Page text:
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Tips for staying fit during pregnancy
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Tips for staying fit during pregnancy

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Most ladies ponder on how to stay in shape during pregnancy, considering how quickly and significantly their body is going to change. But merely looking lean is not the same as staying fit during pregnancy. It is in reaching that perfect balance between gaining enough weight to keep your baby healthy but not going overboard.

Also, note that each pregnancy is different, just like every woman is different. Every week of your pregnancy will impose a new set of rules, and you will need to adjust.

Staying fit during pregnancy: what does it involve?

It may require a different combo of practices for every lady, but they revolve around a few simple rules:

  • Consult your physician about your nutrition and possible workouts. If there are any medical complications, you may not be allowed to exercise, even if you did before pregnancy.
  • Even if you don’t have a high-risk pregnancy, do not force yourself to exercise. Remain active and comfortable, listen to your body, and adapt your routine as the pregnancy progresses. You can reach your fitness goals even during this time without intense workouts.
  • Mental and emotional peace stem from a good night’s rest. Sleep is necessary to recharge for regular daily activities, so establish a relaxing bedtime routine and ease your mind.
  • Take exceptional care of your diet. An optimal number of calories, regular meals with high nutritional value, a sufficient amount of water; it is all equally important. Avoid sweetened drinks and junk food, and try to control your cravings. Each craving is a sign that the body lacks a nutrient, and every single one has a healthy substitute.

When you take all these things into account, you realize how vital it is to refocus on healthy living during this critical period.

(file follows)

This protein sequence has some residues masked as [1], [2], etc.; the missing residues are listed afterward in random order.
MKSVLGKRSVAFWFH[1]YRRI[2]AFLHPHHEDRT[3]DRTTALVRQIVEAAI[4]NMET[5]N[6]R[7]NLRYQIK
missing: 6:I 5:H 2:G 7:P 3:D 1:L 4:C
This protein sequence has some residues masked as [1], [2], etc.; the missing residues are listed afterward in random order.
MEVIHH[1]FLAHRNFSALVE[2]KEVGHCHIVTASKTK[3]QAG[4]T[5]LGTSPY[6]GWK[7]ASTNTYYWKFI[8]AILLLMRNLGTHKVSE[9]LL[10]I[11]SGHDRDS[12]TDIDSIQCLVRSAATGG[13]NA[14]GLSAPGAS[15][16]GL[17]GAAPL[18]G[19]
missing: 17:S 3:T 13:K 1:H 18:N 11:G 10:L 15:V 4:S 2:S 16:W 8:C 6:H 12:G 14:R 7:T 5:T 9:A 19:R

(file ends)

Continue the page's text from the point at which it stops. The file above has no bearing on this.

Calories and BMI

You have certainly already heard of body mass index or BMI, a measure of body fat derived from a person’s mass and height. The American Congress of OB-GYNs has designed guidelines that use a woman’s BMI at the beginning of pregnancy as a starting point to calculate how much weight she should ideally gain. However, even though there are many BMI calculators online, healthy weight gain should be discussed with a physician.

In general, a typical healthy woman with an average body mass index, who also regularly exercises, should slowly increase her calory intake by:

  • 1800 kcal in the first trimester
  • followed by 2200 kcal in the second trimester and
  • 2400 kcal in the third trimester of pregnancy.

It’s vital to include all five food groups (fruit, vegetables, dairy, grains, proteins) in a well-balanced diet and complement it with light to medium exercise.

Working out during pregnancy: Yes or no?

Only those with a high-risk pregnancy should stick to light exercise. Ideally, a healthy woman should exercise before pregnancy to strengthen the muscles she will rely on during and after this period. The best way to overcome any fear of exercise during pregnancy is to learn about the do’s and don’ts and get a green light from the physician.